Albatron PX875P Pro - Page 5

..:: PX875P Pro Layout: Southbridge Area ::..

As we progress over towards the Southbridge portion of the PCB, we next find several headers and other similar items oriented along the bottom edge of the PCB. This positioning is excellent as it allows for easy routing of wires and gives the board a much neater look overall, not to mention makes findings a header a much easier task on the fly. The main headers that are in this portion are two of the three USB 2.0 headers, a three-pin power connector for a front chassis fan, and the front panel header for all of the necessary system LED’s, switches, etc.

Located above this long string of headers, we next find the one thing that I don’t particularly care for as far as the design of the PX875P Pro goes, the location of the onboard floppy connector. This connector is far too low on the board for anyone with a larger case. We’ve been seeing a trend of manufacturers moving the floppy connector farther and farther down the PCB. Granted, I don’t use a floppy drive, nor do most users that I know with updated hardware, but nevertheless for those who do need it, an extra long cable might be needed to reach the connector. And let us not forget the problems with airflow that this could cause, especially given that the board supports the “Prescott” core Pentium 4 processors.

The area around the ICH5-R Southbridge is quite clean. The two SATA connections that are natively supported via the ICH5-R are located along the right hand side of the chip, along with the system battery and a bright red jumper. This jumper is for clearing the CMOS should you “accidentally” overclock the system a little too far, set some memory timings that are a wee too aggressive, or some other mishap. To the left of the ICH5-R, we find the last USB 2.0 header. This isn’t in a stellar position, but given the amount of ports supported by the rear I/O and expansion bracket, it likely won’t end up in use in most cases anyway. Near the system battery, we find a block of two inductors, as well as two identical capacitors for each of the inductors.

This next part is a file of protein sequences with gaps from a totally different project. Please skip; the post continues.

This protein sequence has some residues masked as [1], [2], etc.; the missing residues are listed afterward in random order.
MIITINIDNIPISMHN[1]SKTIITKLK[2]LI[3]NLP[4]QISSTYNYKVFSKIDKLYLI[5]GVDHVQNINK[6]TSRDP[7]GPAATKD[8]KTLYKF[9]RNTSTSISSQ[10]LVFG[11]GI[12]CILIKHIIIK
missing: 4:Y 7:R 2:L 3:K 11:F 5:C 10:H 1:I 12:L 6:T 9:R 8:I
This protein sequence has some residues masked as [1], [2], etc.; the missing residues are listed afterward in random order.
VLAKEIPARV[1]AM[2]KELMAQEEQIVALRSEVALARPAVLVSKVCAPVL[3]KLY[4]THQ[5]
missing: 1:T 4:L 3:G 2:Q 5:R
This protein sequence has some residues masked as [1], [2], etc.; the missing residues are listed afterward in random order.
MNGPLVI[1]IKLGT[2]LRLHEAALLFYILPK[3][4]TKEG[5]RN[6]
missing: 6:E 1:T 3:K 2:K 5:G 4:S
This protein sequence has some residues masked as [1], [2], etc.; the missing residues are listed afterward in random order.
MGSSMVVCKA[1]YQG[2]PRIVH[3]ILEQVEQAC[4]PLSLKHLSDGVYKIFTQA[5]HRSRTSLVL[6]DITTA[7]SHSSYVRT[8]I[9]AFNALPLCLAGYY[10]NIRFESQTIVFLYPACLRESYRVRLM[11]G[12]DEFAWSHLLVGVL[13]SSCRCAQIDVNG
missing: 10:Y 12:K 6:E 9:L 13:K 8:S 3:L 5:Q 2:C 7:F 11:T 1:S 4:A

The last corner of the PCB is the portion around the DIMM slots. As we can see from the image above, Albatron has chosen a rather unique color scheme for the DIMM slots. One channel is represented by a lime green color while the other is represented by purple. These DIMM slots are located high enough on the PCB surface that they will not interfere with the installation or removal of a RAM due to the graphics card. From our experience, due to the location of the four-pin 12V power connector, removing RAM from the first DIMM slot can be a bit difficult. The IDE connectors are oriented vertically along the side of the board, and are in an ideal position as is the main ATX power connection located just above them. This positioning will allow for better airflow over the processor portion of the motherboard since the thick cabling doesn’t need to be routed around.

Overall, for our first experience with the design of an Albatron motherboard we were quite pleased. Aesthetically, we feel it needs a little work but to each his own as far as appearance goes. Layout wise, the only really disappointment we came across was the location of the floppy connector way on the bottom of the PCB. This has the potential to make those users with large cases lives a little rougher than they should be, and adds to the problem of blocking airflow into the case and over the processor. Due to the heat output of “Prescott” and the fact the PX875P Pro supports it, this issue of heat is ever more important. With this exception, we found the general layout of the PX875P Pro to be excellent, better than many that we have seen enter our hands as of late.